Wilton Robinson: One man's journey to the mountain

Part three of a series - "Civil Rights: 50 years later


The Leader series continues this week:

by Laura Schofer


“Not there yet,” Wilton Robinson said, referring to the long civil rights struggle for African-Americans. “That’s why we have to keep moving forward, stay engaged and be committed to the belief that we can all sit at America’s bountiful table as one people.”

Wilton Robinson of Roosevelt and formerly of Freeport, pauses. “But in order to move forward, there are times you need to look back; learn from the past so we can make things better for the future. You have to make the journey.”

Over the last month or so, Mr. Robinson took that journey back to 1963, a year of momentous change for many Americans, but especially for African Americans. He was present at two events – the 50th anniversary march in Washington D.C. on August 24 to commemorate the August 28, 1963 event led by Dr. Martin Luther King Jr, and then on September 15, he attended the 50th anniversary service to mark the bombing of the Sixteenth Street Baptist Church in Birmingham Alabama. The past and the present had come together, “for a better future,” he said. “I remain hopeful. I believe in a higher power, one that works for the good of the people.”

March on Washington D.C.

On August 24, Mr. Robinson was in Washington, D.C., along with members of the 1199 organization. He, along with his mother Mary Robinson of Freeport and niece Mary, took a bus to Washington D.C, marching both in memory of Dr. Martin Luther King Jr. and to demand that our government not ignore the stalled economy, underemployment and a criminal justice system of mass incarceration of African American men that has been coined as the “new Jim Crow.”

In 1963, on the steps of the Lincoln Memorial, overlooking the Reflecting Pool, before a throng of people, black and white, Dr. King gave his famous “I Have A Dream” speech, calling for freedom, color blindness and the pursuit of happiness.

In 2013, Wilton Robinson stood at the King Memorial and listened to Dr. King’s son, Martin Luther King III, speak about immigration reform, voting rights and the right of “life, liberty and the pursuit of happiness,” said Mr. Robinson. “He spoke about his father, about the original march and what challenges were ahead of us. It was very inspiring,” he said.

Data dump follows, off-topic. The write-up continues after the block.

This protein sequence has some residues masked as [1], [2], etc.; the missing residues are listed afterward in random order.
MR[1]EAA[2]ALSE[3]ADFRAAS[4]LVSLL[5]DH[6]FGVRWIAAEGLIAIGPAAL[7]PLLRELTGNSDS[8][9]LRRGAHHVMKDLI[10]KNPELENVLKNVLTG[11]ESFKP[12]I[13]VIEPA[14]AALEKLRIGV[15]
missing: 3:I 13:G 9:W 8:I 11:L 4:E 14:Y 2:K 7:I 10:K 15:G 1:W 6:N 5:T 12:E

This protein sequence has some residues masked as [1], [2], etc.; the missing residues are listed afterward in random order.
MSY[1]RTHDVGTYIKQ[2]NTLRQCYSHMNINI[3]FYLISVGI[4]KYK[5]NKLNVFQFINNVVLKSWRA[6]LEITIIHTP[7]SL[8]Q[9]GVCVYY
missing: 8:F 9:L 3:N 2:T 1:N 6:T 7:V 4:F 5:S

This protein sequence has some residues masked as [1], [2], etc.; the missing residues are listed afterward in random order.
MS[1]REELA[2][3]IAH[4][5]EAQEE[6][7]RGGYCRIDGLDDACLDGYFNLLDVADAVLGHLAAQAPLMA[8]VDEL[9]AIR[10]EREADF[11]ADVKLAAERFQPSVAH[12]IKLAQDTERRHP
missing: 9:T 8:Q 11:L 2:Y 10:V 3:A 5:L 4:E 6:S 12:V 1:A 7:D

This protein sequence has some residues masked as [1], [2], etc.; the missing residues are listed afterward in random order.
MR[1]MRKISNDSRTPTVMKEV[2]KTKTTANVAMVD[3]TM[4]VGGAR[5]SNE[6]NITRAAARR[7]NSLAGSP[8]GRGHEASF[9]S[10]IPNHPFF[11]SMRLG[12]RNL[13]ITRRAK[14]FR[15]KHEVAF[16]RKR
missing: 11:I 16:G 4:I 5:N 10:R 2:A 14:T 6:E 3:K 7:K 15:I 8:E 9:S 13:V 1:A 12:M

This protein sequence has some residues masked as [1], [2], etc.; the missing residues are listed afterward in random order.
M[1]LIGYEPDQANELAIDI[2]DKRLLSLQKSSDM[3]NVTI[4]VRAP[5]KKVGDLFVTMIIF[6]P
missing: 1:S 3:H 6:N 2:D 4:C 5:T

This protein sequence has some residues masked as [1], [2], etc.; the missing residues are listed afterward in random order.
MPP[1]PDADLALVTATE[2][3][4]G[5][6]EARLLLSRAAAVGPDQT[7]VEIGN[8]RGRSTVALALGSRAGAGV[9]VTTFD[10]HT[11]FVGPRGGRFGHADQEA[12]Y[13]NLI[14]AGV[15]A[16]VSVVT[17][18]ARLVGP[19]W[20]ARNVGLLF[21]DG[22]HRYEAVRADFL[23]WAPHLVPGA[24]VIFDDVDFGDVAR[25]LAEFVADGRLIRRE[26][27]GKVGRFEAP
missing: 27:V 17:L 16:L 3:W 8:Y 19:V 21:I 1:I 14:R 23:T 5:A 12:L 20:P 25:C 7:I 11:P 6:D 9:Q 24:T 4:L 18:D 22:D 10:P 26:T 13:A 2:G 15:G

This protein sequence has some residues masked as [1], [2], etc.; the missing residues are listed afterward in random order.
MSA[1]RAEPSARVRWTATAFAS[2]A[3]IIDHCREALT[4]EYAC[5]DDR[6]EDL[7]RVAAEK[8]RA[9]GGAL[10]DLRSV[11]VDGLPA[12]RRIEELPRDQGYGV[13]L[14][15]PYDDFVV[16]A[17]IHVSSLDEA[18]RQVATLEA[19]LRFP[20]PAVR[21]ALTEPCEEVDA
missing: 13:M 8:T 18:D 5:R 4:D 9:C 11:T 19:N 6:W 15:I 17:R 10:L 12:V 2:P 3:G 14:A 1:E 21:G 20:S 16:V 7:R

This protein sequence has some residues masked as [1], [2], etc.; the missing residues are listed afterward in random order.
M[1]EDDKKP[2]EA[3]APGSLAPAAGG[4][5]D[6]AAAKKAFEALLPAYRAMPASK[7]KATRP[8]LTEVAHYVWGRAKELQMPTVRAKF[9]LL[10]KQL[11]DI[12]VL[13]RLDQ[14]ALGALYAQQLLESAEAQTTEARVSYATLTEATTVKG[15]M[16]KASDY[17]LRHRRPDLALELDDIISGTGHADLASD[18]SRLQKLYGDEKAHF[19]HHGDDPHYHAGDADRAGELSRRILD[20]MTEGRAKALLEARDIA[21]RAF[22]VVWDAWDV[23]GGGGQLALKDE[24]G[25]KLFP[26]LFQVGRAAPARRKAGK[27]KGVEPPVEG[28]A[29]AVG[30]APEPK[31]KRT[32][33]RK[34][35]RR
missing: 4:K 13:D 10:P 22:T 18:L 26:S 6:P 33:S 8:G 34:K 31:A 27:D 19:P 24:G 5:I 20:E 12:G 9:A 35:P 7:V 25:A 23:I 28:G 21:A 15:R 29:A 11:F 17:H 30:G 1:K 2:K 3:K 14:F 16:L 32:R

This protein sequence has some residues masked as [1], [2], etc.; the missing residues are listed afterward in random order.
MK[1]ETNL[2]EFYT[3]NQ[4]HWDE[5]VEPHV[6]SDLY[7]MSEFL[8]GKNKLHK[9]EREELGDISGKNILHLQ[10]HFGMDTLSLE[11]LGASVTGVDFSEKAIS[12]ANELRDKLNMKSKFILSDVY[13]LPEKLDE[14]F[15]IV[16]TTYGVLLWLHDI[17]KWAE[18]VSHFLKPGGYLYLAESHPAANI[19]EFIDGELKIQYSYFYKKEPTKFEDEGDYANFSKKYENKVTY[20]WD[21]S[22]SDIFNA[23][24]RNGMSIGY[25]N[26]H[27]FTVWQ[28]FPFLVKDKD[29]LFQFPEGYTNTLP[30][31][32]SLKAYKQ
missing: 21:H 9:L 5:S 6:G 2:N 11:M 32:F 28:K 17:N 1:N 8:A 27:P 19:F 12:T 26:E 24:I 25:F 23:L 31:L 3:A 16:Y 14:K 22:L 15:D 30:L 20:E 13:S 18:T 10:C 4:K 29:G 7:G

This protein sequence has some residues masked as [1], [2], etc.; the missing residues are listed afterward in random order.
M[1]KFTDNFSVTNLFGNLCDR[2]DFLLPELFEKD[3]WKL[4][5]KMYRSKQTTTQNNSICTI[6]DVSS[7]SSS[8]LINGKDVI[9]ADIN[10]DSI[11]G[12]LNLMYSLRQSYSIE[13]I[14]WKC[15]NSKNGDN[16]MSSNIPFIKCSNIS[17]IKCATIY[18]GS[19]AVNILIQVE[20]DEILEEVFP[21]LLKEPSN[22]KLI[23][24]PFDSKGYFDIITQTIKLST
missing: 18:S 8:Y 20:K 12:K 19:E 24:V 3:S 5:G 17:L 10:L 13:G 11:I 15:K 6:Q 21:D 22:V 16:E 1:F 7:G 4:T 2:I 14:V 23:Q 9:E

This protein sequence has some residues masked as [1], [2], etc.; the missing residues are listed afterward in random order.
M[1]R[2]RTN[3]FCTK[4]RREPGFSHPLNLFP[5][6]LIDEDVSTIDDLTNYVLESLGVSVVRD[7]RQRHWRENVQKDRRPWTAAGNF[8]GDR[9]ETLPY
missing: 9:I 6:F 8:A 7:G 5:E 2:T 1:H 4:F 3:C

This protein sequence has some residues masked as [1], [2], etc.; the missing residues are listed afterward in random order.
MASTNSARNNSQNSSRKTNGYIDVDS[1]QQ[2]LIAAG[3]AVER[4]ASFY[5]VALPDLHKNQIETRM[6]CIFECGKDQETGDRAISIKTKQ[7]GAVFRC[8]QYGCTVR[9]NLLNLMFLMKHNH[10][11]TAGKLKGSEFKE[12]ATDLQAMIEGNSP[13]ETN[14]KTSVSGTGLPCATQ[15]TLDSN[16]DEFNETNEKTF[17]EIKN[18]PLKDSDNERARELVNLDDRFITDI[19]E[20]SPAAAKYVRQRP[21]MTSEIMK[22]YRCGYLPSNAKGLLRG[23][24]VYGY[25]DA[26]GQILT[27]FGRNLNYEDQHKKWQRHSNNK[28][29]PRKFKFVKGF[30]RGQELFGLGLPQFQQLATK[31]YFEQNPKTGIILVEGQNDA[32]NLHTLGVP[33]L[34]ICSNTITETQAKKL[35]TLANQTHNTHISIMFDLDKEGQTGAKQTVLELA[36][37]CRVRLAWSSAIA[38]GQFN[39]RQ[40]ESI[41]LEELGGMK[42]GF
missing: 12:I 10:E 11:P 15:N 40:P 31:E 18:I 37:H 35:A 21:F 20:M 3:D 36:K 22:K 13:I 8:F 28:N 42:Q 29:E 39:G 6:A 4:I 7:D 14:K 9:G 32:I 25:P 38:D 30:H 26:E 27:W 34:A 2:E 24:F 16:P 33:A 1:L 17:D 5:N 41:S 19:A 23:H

“The first time everyone marched for jobs. Now we had a starting point. We could celebrate our accomplishments but also look at what needs to be done,” said Mr. Robinson.

50th Anniversary Memorial Service at the Sixteenth Street Baptist Church

Wilton Robinson sat in the upstairs gallery of the Sixteenth Street Baptist Church on Sunday, September 15, exactly 50 years after the tragic bombing of the church’s Sunday school that took the lives of four little girls – Addie Mae Collins, Denise McNairk, Cynthia Wesley and Carole Robertson.

He had been invited to participate in this celebration by the church’s Pastor, Reverend Arthur Price Jr, who had made the journey north last year to speak at the Roosevelt Public Library. Mr. Robinson is the library’s President.

The Sixteenth Street Baptist Church is a monument to the civil rights movement of the 1960s. The church served as the organizational and staging background for youth marches of the 1963 Birmingham Campaign. Ultimately, Birmingham was the site of one of the most dramatic segregation confrontations during the nonviolent movement.

Fifty years later, invited dignitaries sat at the front of the church to commemorate those times. There was Reverend Jessie Jackson, Andrew Young and Reverend Joseph Lowry. Bernice King, Dr, King’s sister, was present and Attorney General Eric Holder presented the Congressional Medal of Freedom to the families of the four children killed that terrible day.

“As I sat there, it took me back to when I was a child,” said Mr. Robinson. “I’d go to church and watch all the elders in the front of the church. The elders were recognized as people of stature in the community,” he said. “It was very moving to be with so many people who have been a force in the civil rights movement, especially for someone of my background, someone from the South.”

Mr. Robinson’s great grandfather died at 103 years of age on the very land in Mobile, Alabama where he was once a slave. “I thought about my great grandfather, about my grandparents,” said Mr. Robinson.

Mr. Robinson’s grandfather was a Baptist minister in Alabama during the civil rights movement. “He and my grandmother were involved with the NAACP and with voter registration. It was hard,” he said. “They had to meet in churches, the only place we could congregate. That’s why the church in Birmingham was bombed. They knew there was organizing going on there, including a voter registration drive.”

Now the Sixteenth Street Baptist Church is a symbol of racial and cultural unity representing hope and understanding. The church was designated a National Historic landmark in 2006.

The future?

“As President of the library, I want to create excitement about these [historical] events and use them to help create a brighter future,” said Mr. Robinson. “We can prevail, we can succeed. We have to keep moving and one day we’ll reach the mountaintop.”